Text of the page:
Richard M. Nixon always denied it: to David Frost, to historians and to Lyndon B. Johnson, who had the strongest suspicions and the most cause for outrage at his successor’s rumored treachery. To them all, Nixon insisted that he had not sabotaged Johnson’s 1968 peace initiative to bring the war in Vietnam to an early conclusion. “My God. I would never do anything to encourage” South Vietnam “not to come to the table,” Nixon told Johnson, in a conversation captured on the White House taping system.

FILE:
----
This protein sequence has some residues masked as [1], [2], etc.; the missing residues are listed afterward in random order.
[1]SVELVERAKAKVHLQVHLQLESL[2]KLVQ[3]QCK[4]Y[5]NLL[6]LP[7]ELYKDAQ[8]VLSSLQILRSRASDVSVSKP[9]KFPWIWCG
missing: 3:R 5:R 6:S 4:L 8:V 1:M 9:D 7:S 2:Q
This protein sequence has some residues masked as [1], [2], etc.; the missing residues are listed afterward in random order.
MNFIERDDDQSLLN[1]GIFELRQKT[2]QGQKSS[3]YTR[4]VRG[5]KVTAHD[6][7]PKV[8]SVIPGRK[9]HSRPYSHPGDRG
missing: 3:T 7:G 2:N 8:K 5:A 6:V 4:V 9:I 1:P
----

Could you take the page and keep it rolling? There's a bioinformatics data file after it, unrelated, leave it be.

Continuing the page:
Now we know Nixon lied. A newfound cache of notes left by H. R. Haldeman, his closest aide, shows that Nixon directed his campaign’s efforts to scuttle the peace talks, which he feared could give his opponent, Vice President Hubert H. Humphrey, an edge in the 1968 election. On Oct. 22, 1968, he ordered Haldeman to “monkey wrench” the initiative.
Haldeman’s notes return us to the dark side. Amid the reappraisals, we must now weigh apparently criminal behavior that, given the human lives at stake and the decade of carnage that followed in Southeast Asia, may be more reprehensible than anything Nixon did in Watergate.
Look, Nixon may have killed large numbers of people for cynical political purposes, but he only vetoed some of the good legislation congressional supermajorities put on his desk, so I’d put him well to the left of Hillary Clinton.